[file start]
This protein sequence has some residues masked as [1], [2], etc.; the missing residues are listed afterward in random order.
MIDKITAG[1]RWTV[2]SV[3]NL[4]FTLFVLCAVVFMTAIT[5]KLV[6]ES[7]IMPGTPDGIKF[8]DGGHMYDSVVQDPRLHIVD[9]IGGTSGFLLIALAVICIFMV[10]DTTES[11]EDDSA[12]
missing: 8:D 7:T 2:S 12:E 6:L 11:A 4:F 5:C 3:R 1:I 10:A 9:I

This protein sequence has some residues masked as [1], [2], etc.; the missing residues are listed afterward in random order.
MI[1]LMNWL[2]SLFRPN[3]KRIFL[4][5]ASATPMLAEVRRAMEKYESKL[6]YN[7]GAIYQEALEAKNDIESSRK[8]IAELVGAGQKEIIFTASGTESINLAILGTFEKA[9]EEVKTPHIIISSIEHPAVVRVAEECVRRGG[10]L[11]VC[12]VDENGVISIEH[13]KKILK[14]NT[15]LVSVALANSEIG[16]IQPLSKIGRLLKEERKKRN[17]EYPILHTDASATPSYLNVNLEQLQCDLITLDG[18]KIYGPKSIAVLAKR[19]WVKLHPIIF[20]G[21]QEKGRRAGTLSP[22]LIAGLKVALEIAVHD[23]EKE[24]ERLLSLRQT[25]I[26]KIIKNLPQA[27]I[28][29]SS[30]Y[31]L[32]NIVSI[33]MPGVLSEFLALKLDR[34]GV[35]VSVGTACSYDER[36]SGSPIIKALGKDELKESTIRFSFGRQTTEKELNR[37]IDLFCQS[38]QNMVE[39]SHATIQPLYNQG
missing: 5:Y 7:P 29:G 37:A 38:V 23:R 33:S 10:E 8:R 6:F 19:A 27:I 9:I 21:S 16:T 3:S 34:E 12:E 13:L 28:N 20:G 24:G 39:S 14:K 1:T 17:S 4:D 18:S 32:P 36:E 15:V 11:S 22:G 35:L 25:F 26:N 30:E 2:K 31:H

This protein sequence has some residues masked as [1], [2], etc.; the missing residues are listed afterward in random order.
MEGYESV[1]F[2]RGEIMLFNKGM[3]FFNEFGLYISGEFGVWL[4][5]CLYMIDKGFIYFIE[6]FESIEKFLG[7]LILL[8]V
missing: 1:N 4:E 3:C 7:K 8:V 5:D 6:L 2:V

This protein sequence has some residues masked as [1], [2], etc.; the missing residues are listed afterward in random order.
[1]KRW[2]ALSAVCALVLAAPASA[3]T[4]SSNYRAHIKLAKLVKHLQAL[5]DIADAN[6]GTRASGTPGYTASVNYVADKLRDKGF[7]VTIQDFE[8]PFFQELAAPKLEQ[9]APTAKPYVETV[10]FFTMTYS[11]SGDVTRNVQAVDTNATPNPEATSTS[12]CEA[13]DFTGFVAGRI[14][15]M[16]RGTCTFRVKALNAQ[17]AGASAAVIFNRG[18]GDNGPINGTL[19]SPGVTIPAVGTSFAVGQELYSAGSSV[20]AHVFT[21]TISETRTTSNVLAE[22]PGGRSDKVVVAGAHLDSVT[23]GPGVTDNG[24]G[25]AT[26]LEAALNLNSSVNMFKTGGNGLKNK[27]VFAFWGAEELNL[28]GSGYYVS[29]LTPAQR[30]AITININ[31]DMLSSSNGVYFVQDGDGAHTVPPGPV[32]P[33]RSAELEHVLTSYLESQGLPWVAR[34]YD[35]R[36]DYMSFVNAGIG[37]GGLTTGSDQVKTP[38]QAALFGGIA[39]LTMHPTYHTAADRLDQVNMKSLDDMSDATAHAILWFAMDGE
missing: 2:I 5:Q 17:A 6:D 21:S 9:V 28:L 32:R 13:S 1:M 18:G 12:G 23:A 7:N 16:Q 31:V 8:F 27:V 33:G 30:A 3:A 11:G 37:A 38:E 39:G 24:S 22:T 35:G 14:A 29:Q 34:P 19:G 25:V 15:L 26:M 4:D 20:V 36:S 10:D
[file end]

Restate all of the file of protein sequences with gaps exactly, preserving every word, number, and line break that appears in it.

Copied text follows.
This protein sequence has some residues masked as [1], [2], etc.; the missing residues are listed afterward in random order.
MIDKITAG[1]RWTV[2]SV[3]NL[4]FTLFVLCAVVFMTAIT[5]KLV[6]ES[7]IMPGTPDGIKF[8]DGGHMYDSVVQDPRLHIVD[9]IGGTSGFLLIALAVICIFMV[10]DTTES[11]EDDSA[12]
missing: 8:D 7:T 2:S 12:E 6:L 11:A 4:F 5:C 3:R 1:I 10:A 9:I

This protein sequence has some residues masked as [1], [2], etc.; the missing residues are listed afterward in random order.
MI[1]LMNWL[2]SLFRPN[3]KRIFL[4][5]ASATPMLAEVRRAMEKYESKL[6]YN[7]GAIYQEALEAKNDIESSRK[8]IAELVGAGQKEIIFTASGTESINLAILGTFEKA[9]EEVKTPHIIISSIEHPAVVRVAEECVRRGG[10]L[11]VC[12]VDENGVISIEH[13]KKILK[14]NT[15]LVSVALANSEIG[16]IQPLSKIGRLLKEERKKRN[17]EYPILHTDASATPSYLNVNLEQLQCDLITLDG[18]KIYGPKSIAVLAKR[19]WVKLHPIIF[20]G[21]QEKGRRAGTLSP[22]LIAGLKVALEIAVHD[23]EKE[24]ERLLSLRQT[25]I[26]KIIKNLPQA[27]I[28][29]SS[30]Y[31]L[32]NIVSI[33]MPGVLSEFLALKLDR[34]GV[35]VSVGTACSYDER[36]SGSPIIKALGKDELKESTIRFSFGRQTTEKELNR[37]IDLFCQS[38]QNMVE[39]SHATIQPLYNQG
missing: 5:Y 7:P 29:G 37:A 38:V 23:R 33:S 10:E 8:R 6:F 19:A 27:I 9:I 21:S 16:T 3:S 34:E 12:E 13:L 28:N 20:G 24:G 39:S 14:K 1:T 17:S 4:D 18:S 32:P 36:E 15:V 11:S 22:G 35:L 25:F 26:N 30:E 2:K 31:H

This protein sequence has some residues masked as [1], [2], etc.; the missing residues are listed afterward in random order.
MEGYESV[1]F[2]RGEIMLFNKGM[3]FFNEFGLYISGEFGVWL[4][5]CLYMIDKGFIYFIE[6]FESIEKFLG[7]LILL[8]V
missing: 1:N 4:E 3:C 7:K 8:V 5:D 6:L 2:V

This protein sequence has some residues masked as [1], [2], etc.; the missing residues are listed afterward in random order.
[1]KRW[2]ALSAVCALVLAAPASA[3]T[4]SSNYRAHIKLAKLVKHLQAL[5]DIADAN[6]GTRASGTPGYTASVNYVADKLRDKGF[7]VTIQDFE[8]PFFQELAAPKLEQ[9]APTAKPYVETV[10]FFTMTYS[11]SGDVTRNVQAVDTNATPNPEATSTS[12]CEA[13]DFTGFVAGRI[14][15]M[16]RGTCTFRVKALNAQ[17]AGASAAVIFNRG[18]GDNGPINGTL[19]SPGVTIPAVGTSFAVGQELYSAGSSV[20]AHVFT[21]TISETRTTSNVLAE[22]PGGRSDKVVVAGAHLDSVT[23]GPGVTDNG[24]G[25]AT[26]LEAALNLNSSVNMFKTGGNGLKNK[27]VFAFWGAEELNL[28]GSGYYVS[29]LTPAQR[30]AITININ[31]DMLSSSNGVYFVQDGDGAHTVPPGPV[32]P[33]RSAELEHVLTSYLESQGLPWVAR[34]YD[35]R[36]DYMSFVNAGIG[37]GGLTTGSDQVKTP[38]QAALFGGIA[39]LTMHPTYHTAADRLDQVNMKSLDDMSDATAHAILWFAMDGE
missing: 2:I 5:Q 17:A 6:D 21:S 9:V 28:L 32:R 13:S 1:M 18:G 12:G 23:A 7:N 16:Q 31:V 8:F 27:V 33:G 30:A 3:A 11:G 37:A 38:E 39:G 24:S 22:T 35:G 14:A 29:Q 34:P 19:G 25:V 15:L 26:M 4:D 20:V 36:S 10:D